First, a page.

While the Act suggests that it is possible for the executive branch to conduct at least some types of foreign intelligence surveillance while being subject to a warrant requirement, the complexity of the statute also suggests that the imposition of a warrant requirement, beyond the constitutional minimum described in this opinion, should be left to the intricate balancing performed in the course of the legislative process by Congress and the President.
The Truong case is an illusory affirmation that the Executive can do what he wants. On the contrary, the case affirms the multiple roles inherent in Federalist 51 which preclude a single branch from exercising powers of the other two.
Namely, the Bush Presidency has violated the Constitution by ignoring the system of checks and balances, inherent in the FISA statute, which mandate court and legislative action and review. By any measure, because President Bush has asserted executive, judicial, and legislative powers specifically recognized in Truong as being distinct from the President, the White House has ignored judicial precedent, which relies on order, regularity, and predictability.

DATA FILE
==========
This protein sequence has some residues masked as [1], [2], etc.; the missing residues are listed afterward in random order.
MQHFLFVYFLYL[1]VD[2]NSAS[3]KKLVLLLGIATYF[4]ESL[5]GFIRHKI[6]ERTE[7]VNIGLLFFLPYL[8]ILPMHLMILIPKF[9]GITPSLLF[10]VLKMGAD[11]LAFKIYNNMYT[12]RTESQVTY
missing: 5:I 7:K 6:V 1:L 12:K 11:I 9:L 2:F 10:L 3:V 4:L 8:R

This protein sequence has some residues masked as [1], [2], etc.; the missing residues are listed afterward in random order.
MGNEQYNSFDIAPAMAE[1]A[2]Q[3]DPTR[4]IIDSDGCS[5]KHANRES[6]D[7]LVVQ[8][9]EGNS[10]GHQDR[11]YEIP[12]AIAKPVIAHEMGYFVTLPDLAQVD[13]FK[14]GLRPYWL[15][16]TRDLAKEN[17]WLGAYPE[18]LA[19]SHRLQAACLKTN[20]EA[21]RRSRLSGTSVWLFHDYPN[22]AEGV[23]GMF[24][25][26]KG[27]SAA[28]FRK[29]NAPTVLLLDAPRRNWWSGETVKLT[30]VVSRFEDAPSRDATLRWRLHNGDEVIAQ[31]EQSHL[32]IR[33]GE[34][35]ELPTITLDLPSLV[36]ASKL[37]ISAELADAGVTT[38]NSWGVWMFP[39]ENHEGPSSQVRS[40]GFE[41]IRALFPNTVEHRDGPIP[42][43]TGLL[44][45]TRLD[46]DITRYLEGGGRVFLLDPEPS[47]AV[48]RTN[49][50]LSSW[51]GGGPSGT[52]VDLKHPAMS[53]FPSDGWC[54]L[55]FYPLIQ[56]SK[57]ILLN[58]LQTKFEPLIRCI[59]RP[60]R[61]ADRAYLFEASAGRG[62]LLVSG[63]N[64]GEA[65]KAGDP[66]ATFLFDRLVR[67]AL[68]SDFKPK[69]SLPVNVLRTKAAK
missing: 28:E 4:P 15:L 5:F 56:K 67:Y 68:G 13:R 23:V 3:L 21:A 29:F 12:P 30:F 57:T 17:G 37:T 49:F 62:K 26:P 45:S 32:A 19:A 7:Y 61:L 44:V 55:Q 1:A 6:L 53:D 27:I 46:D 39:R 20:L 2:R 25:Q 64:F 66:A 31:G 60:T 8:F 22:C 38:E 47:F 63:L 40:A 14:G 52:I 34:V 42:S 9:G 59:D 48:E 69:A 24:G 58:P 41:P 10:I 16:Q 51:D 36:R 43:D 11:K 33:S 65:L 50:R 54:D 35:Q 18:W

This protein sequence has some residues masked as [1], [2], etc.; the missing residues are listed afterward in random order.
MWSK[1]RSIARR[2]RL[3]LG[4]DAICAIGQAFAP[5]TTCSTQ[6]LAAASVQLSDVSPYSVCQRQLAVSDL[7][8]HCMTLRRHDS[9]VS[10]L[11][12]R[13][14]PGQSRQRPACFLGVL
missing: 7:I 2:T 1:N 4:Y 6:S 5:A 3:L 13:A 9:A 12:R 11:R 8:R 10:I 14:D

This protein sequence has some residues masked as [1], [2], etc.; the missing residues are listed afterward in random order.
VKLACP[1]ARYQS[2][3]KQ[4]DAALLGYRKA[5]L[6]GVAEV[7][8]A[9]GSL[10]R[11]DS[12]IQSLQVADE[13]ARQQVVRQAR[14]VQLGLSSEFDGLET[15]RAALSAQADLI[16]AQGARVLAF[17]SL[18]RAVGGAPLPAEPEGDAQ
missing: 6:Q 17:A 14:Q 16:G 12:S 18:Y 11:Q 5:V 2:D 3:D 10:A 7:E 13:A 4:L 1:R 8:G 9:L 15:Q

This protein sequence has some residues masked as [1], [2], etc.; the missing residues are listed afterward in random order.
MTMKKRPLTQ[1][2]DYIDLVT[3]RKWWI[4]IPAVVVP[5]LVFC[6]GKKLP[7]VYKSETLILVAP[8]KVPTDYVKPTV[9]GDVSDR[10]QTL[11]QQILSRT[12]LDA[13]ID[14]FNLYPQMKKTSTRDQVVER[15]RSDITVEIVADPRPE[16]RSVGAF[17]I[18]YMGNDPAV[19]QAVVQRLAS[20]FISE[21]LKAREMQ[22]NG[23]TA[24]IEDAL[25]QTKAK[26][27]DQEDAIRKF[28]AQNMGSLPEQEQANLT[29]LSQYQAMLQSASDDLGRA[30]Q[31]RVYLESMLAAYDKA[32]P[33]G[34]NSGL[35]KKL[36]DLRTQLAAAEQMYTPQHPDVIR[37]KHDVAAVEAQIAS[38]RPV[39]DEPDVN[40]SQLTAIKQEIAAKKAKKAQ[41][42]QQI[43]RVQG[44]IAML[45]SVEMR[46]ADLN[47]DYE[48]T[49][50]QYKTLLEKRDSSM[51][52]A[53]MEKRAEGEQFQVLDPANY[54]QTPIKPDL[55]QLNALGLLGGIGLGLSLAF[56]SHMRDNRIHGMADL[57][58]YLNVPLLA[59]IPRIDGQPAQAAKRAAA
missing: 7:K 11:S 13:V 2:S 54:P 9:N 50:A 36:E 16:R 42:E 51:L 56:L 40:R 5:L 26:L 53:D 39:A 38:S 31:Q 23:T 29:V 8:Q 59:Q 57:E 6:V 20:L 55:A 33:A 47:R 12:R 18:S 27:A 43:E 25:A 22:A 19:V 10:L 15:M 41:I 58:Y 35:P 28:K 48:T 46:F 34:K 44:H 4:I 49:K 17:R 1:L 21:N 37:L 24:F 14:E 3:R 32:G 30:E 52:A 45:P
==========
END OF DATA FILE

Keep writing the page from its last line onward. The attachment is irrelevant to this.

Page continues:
Bush's actions are more than contrary to the rule of law and Constitution, they exercise central power by a single person -- power that the Constitution mandates be delegated and strictly separated two three distinct, separate, and competing branches.
Bush is what Madison in Federalist 51 cited Montesquieu -- a classic tyrant, unrestrained by the necessary and Constitutional competing ambitions of both the legislature and judiciary.
What the President has done is turned the Constitution upside down to suit his own purposes -- the very notion contrary to liberty, as described in Federalist 47. Liberty, Madison writes, can only be preserved by separating power.
Madison in Federalist 47 reminds us that the Executive cannot create the law -- permitting himself the liberty to ignore the law, or will of the people, as Bush has done:
The magistrate in whom the whole executive power resides cannot of himself make a law, though he can put a negative on every law; nor administer justice in person, though he has the appointment of those who do administer it.
And the citizenry, inspired with this tyrant's magic, assent to the consolidation of powers and intrusions. Surely, the citizenry, devoid of legal insight, would demand that better citizens than themselves rise to the occasion and smack this tyrant with the Constitution.
Yet, the Congressional staffers and lazy legislators, unwilling to read the case law, statutes, or Federalist Papers -- the fruit of the Constitution -- would have us believe that liberty is best served by assenting to "whatever non-sense interpretation of Truong" the toads like Yoo, Gonzalez, and Miers chime in chorus.